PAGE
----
Preventing Overuse Injuries in Yoga

Jennifer Pilotti, Wed, 27 Mar, 2019

Avoiding chronic overuse yoga injuries is a multi-faceted issue, but using variability within the pose is an important way to prevent overuse injuries.

What does it mean for an injury to be a chronic overuse injury? It means you perform a movement in a habitual (chronic) way. In yoga, this could mean always performing specific postures with exactly the same alignment and never straying from an “ideal” position, or attending class with the same teacher who always gives the same cues, so you approach the asana in an unchanging way.

Occasionally changing how you approach postures varies the load you are experiencing throughout the musculoskeletal system. This means not only will you reduce the likelihood of chronic overuse injuries, you will also gain strength in a varied way. It also has an additional benefit for learning. When you practice the same skill in a variety of ways, you become better at the skill. While the goal might not be to be “good” at downdog or Warrior II, getting stronger and more efficient is a nice benefit to varied practice.


Adding variety can be as simple as changing the order in which you do the postures. If you do downdog/updog/chataragua, that will feel different than the standard vinyasa of chataragua/updog/downdog. Transitioning between two asanas you don’t normally place together results in different loading in both the transition and in the posture because you arrive at the final posture in a new way.

Another way to add variety is to vary how you do the asana. There are a number of easy ways to approach asanas in new ways, including:
• Practice the asana focusing on different parts of the body. Trikonasana (Triangle), for instance, can be done focusing on the feet, the hips, the spine, or the action of the arms. Whenever you change your focus in a posture, you invite the opportunity to do the posture differently.
Change your set-up. In downdog (Adho Mukha Svanasana,) you can set up with your hands and feet even, but what happens if you set up with one hand slightly forward of the other? Or one foot slightly forward of the other? Or the toes angled in? Or the toes angled out? How do these subtle changes alter your experience?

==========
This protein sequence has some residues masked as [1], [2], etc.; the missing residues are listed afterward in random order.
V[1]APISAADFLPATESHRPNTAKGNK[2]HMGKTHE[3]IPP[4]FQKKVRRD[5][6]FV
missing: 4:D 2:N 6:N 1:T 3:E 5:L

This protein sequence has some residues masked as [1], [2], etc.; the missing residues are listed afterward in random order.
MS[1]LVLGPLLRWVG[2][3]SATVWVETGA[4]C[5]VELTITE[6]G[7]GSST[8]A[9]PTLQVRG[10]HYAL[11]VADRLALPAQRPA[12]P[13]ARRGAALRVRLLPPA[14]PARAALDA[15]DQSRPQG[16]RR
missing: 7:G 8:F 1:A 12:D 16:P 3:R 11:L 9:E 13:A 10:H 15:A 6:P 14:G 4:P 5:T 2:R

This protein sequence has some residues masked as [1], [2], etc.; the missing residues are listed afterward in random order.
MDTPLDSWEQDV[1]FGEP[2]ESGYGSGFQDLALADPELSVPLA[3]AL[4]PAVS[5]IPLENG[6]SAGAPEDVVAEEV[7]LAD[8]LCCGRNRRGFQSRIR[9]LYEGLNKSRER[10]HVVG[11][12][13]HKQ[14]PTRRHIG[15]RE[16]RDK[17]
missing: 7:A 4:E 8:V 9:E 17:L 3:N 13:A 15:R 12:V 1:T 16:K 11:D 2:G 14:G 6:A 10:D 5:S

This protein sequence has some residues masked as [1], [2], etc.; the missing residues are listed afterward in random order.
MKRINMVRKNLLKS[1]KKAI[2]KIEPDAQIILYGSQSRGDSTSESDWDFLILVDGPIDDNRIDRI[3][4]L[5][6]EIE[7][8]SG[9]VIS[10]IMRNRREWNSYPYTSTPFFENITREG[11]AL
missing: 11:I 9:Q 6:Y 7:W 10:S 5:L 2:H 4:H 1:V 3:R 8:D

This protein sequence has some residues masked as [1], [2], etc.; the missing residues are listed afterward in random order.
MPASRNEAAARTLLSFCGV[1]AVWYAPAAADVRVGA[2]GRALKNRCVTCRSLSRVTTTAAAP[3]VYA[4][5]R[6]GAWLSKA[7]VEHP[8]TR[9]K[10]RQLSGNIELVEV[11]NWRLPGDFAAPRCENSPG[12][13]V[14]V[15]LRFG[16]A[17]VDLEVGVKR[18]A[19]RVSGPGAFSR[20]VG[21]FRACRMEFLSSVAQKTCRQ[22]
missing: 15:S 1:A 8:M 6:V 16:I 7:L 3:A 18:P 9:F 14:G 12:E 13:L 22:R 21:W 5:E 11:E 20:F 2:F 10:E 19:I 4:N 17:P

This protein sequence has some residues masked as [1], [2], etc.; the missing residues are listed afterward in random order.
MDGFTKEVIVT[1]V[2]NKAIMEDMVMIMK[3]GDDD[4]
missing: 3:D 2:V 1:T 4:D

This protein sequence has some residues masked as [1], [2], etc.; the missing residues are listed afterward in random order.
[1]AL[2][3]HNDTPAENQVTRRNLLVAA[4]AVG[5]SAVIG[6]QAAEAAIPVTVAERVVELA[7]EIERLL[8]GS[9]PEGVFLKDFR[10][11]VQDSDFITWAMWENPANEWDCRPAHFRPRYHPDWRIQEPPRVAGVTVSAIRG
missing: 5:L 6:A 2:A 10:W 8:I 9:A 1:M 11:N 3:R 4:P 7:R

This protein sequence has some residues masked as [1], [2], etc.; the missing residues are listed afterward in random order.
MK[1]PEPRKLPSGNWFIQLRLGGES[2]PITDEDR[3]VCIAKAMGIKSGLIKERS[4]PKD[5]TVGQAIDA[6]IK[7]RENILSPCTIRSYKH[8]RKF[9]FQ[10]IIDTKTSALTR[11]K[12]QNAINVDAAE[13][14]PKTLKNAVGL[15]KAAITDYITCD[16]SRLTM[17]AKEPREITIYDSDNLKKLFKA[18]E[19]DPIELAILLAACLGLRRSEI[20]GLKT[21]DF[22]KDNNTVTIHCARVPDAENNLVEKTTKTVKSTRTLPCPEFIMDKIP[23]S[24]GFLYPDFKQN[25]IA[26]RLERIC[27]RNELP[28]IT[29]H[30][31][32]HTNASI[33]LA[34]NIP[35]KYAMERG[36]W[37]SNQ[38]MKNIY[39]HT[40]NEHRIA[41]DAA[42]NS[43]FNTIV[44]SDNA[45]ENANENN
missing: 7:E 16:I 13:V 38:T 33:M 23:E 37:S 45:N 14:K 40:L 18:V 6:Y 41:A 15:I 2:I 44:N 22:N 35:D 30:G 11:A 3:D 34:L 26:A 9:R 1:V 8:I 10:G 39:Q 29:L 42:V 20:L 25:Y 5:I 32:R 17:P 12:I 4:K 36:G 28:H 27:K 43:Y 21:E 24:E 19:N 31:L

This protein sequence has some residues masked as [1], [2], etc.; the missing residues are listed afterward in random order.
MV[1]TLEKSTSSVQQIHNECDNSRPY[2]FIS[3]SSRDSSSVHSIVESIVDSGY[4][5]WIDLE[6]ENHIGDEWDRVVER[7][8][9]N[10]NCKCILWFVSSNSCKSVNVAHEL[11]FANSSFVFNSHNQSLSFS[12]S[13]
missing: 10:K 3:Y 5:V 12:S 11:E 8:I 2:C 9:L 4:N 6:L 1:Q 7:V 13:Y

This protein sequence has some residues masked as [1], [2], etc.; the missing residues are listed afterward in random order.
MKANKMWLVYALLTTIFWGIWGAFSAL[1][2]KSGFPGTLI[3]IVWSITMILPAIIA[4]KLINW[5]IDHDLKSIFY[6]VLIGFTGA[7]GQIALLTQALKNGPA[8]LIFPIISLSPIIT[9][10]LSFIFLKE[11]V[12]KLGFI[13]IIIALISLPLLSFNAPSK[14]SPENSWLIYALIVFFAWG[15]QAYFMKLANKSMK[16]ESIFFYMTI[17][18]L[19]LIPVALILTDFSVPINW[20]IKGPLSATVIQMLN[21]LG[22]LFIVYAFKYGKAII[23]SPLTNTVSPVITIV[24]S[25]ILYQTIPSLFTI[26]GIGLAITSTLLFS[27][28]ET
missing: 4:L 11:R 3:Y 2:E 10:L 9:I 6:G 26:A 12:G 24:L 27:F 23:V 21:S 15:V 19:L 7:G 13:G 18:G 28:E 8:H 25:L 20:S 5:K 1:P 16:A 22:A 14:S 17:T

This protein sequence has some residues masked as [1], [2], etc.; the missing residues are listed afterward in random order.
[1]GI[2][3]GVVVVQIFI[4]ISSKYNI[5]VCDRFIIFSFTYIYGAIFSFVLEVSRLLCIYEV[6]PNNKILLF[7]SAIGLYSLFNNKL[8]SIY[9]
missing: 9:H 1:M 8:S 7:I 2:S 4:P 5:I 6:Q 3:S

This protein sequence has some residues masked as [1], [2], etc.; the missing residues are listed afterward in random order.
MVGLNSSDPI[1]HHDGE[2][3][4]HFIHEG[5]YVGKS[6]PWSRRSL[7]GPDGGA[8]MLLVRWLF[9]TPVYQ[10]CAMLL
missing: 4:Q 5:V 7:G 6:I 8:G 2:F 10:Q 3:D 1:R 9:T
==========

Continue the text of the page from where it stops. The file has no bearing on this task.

• Enter the posture in a different way. Do you always do your right side first in Warrior II? What happens if you do your left side first instead? Do you always set up the feet a specific way? What happens if you set up the arms first and then set up the feet in Warrior II? How does that change things?
• Don’t settle into the static hold of the posture right away. Give yourself time to move around a little bit in the posture by letting the weight shift or allowing the limbs to move before coming into the static hold. For instance, when you come into downdog, if you shift your weight a few times from your left to your right hand or you reach one heel down and then the other, pedaling the feet before you come into the final position, your nervous system has a chance to adjust to the position and you load the tissues dynamically, ultimately strengthening the final position.

Staying injury free in your yoga practice involves building strength and moving in a variety of ways— not just on your yoga mat, but in life. However, practicing the principles outlined above will keep you one step ahead of falling into a rut with how you approach yoga postures. Variety, as the saying goes, is the spice of life, and in the world of movement, variety keeps you healthy and injury free.

Jenn Pilotti is a movement professional, studio owner, and author. She holds a number of certifications as well as a M.S. in Human Movement. More information about her can be found at

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